12. Atmo II 11 Maxwell's Equations in Gas Similar considerations for M and H yield: where χm is the (scalar) magnetic susceptibility (in general it would be again a tensor of second rank), µ is the permeability and µr = 1 + χm is the dimensionless relative permeability (which is also unity in vacuum). The electric current density j is related to the electric field E via the electric conductivity σ [Ω-1m-1] (a scalar for isotropic media, but in general again a tensor) through the differential form of Ohm’s Law:

  13. Atmo II 12 Maxwell's Equations in Neutral Gas The lower atmosphere (troposphere and stratosphere, at least up to ~ 50 km) is a neutral (ρfree = 0), and isotropic medium, and has a negligible electric conductivity (σ = 0) yielding j = 0. Maxwell’s equations can therefore be written as:

  14. Atmo II 13 Electromagnetic Waves Maxwell's equations relate the vector fields by means of simultaneous differential equations. On elimination we can obtain differential equations, which each of the vectors must separately satisfy. Applying the curl operator on Faraday’s law, interchanging the order of differentiation with respect to space and time (which can be done for a slowly varying medium like the atmosphere is one at frequencies of practical interest) and inserting the fourth Maxwell equation yields: with we get

  15. Atmo II 14 Electromagnetic Waves These partial differential equations are standard wave equations. Considering plane waves, the solutions have the form: where k is the wave number vector, pointing in the direction of wave propagation. The angular frequency, ω [rad/s] and the angular wave number, k [rad/m], are defined as (with k = |k|): and where ν is the frequency (Hz) and λis the wavelength [m]. Inserting the above solutions into Maxwell’s equations yields:

  16. Atmo II 15 Electromagnetic Waves which shows that the field vectors E and B are perpendicular to each other and that both are perpendicular to k. Electromagnetic waves are thus transverse waves. micro.magnet.fsu.edu wikimedia

  17. Atmo II 16 Electromagnetic Waves Inserting the first equation of slide 14 in to the wave equation using the vector identity: and the orthogonality yields With the definition of the phase velocity: we see that monochromatic electromagnetic waves propagate in a medium with the phase velocity:

  18. Atmo II 17 Electromagnetic Waves And in vacuum we get: C0 = 299 792 458 m s-1 which is nothing else than the speed of light in vacuum In geometric optics the refractive index of a medium (n) is defined as the ratio of the speed of light in vacuum (c0) to that in the medium (c): which is known as the Maxwell Relation. In the Earth’s atmosphere the relative permeability is almost exactly = 1, thus we get (in a general, frequency-dependent form):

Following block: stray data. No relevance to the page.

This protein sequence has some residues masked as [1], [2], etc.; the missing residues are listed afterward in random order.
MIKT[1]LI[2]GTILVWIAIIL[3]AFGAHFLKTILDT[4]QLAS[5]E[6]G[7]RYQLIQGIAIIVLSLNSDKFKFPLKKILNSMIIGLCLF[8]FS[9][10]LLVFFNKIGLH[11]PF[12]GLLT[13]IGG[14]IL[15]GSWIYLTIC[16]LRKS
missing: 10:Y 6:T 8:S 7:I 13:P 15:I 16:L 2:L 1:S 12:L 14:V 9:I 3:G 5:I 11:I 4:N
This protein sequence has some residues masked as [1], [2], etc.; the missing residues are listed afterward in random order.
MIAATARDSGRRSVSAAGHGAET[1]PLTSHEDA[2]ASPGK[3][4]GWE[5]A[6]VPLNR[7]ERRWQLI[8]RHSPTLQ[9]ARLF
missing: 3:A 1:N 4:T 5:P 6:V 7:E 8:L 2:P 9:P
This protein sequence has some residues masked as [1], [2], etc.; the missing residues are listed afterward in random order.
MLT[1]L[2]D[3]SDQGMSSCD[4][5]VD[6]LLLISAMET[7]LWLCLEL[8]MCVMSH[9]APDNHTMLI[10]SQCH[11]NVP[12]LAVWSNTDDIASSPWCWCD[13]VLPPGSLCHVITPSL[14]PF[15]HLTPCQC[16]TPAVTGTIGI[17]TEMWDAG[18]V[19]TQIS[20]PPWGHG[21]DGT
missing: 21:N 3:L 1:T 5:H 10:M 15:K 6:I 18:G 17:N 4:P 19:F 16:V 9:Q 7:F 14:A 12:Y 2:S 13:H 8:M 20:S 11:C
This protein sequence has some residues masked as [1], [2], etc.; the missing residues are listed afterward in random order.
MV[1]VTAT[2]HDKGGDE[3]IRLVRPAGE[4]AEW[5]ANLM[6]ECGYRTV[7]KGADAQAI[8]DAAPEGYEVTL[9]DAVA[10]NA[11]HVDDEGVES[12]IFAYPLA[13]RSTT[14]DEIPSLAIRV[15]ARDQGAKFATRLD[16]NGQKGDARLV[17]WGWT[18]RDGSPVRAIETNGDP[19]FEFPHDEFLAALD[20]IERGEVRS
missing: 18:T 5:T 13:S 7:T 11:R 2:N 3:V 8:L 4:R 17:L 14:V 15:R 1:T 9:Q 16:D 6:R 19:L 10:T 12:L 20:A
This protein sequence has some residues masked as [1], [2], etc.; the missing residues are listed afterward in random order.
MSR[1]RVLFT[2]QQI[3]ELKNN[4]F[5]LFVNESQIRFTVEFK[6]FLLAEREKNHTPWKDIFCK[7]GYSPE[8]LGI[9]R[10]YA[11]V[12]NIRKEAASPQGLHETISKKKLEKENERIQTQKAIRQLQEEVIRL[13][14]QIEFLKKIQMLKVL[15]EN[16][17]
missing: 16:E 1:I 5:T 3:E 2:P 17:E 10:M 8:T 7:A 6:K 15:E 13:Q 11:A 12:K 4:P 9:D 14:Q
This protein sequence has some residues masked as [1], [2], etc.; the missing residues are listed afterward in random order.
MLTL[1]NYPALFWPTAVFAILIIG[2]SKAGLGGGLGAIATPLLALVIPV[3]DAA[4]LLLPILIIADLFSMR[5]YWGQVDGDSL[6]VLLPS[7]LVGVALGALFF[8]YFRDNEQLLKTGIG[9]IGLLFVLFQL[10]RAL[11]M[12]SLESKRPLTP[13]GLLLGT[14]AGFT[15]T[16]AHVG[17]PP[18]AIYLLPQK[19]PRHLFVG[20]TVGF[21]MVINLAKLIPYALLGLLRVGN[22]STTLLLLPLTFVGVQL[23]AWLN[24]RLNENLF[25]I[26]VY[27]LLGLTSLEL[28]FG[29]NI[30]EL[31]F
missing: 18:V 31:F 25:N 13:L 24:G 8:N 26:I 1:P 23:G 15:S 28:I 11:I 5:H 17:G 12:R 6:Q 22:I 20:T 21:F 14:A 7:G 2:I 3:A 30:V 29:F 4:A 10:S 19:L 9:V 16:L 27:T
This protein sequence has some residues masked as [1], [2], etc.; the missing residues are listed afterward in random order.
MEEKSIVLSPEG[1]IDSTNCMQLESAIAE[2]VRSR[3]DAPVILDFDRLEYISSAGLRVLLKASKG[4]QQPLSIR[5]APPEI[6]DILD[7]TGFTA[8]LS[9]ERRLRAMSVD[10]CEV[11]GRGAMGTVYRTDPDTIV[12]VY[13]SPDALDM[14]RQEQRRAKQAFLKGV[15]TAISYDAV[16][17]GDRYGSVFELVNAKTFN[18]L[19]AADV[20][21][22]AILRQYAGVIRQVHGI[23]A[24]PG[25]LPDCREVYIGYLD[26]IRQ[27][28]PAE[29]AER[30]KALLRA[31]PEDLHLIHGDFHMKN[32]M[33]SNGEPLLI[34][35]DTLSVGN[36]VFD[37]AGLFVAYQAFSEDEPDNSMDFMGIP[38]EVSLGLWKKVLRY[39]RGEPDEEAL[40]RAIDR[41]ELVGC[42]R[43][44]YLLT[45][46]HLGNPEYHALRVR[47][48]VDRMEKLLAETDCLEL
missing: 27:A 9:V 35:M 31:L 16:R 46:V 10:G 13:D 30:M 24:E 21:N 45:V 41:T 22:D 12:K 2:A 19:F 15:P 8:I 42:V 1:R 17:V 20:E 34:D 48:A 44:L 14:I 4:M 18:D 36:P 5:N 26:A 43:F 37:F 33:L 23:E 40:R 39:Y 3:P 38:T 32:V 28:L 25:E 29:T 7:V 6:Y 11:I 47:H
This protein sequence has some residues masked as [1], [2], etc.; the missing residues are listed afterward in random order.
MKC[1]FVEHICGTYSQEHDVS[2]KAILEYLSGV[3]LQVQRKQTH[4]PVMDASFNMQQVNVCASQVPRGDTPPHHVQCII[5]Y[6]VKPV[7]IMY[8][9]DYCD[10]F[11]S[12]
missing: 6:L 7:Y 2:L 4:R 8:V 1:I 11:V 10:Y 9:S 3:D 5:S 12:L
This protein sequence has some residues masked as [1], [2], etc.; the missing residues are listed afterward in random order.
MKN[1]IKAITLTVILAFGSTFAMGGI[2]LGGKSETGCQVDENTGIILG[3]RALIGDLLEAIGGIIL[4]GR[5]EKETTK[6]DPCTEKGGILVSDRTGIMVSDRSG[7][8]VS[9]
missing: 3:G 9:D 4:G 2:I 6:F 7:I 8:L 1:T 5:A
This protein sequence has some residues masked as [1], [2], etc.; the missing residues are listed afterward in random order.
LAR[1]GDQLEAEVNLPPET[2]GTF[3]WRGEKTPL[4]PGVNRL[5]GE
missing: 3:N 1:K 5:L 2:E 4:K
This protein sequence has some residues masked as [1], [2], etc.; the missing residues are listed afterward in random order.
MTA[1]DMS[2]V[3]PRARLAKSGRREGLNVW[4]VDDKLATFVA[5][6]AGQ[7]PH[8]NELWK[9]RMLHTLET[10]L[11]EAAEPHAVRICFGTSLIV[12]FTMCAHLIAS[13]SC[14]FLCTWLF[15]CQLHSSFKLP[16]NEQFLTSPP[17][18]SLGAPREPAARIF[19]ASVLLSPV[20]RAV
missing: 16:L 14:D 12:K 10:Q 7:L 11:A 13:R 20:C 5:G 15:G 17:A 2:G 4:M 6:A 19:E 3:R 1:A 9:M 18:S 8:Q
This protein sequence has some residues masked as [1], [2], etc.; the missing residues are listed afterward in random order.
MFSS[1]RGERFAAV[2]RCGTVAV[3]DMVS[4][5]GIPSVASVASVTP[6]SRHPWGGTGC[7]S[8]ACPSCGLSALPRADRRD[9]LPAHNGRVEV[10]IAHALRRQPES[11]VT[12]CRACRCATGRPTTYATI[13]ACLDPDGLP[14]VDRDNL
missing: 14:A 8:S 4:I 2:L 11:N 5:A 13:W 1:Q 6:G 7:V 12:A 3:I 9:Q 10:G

19. Atmo II 18 Electromagnetic Waves James N. Imamura, Univ. Oregon

  20. Atmo II 19 Electromagnetic Waves ESA

  21. Atmo II 20 Gamma Rays A gamma-ray blast 12.8 billion light years away, Supernova Cassiopeia A, Cygnus region. NASA/DOE/Swift

  22. Atmo II 21 X Rays The Sun and the Earth’s northern Aurora-Oval in X-Rays. JAXA/NASA/POLAR

  23. Atmo II 22 Ultraviolet The Sun in UV and the “Ozone Hole” above Antarctica. NASA/SDO

  24. Atmo II 23 Visible (US) National Optical Astronomy Observatory The visible part of the solar spectrum – including Fraunhofer lines

  25. Atmo II 24 Visible Color temperatures of stars and spectral signatures on Earth. Jenny Mottar SOHO/Jeannie Allen

  26. Atmo II 25 Near–Infrared Vegetation and different Soil types from reflected near–infrared. Jeff Carns/NASA

  27. Atmo II 26 Infrared Saturn’s strange aurora and forest fires in California. NASA/Jeff Schmaltz MODIS

  28. Atmo II 27 Microwaves Hurricane Katrina. Corresponding Wavelengths: 1m to 1 mm NASA

  29. Atmo II 28 Radio Waves Michael L. Kaiser, Ian Sutton, Farhad Yusef-Zedeh NASA

  30. Microwaves – 1m to 1 mm Atmo II 29 Radio Waves In German: LW – Langwelle MW – Mittelwelle KW – Kurzwelle UKW – Ultrakurzwelle Military Radar Nomenclature:L (1 – 2 GHz), S, C, X (8 – 12 GHz), Ku, K (18 – 27 GHz) and Ka bands Physics Hypertextbook

  31. Atmo II 30 Solar EM Waves Wiki For processes in the lower atmosphere wavelengths from 0.2 to 100 µm are most important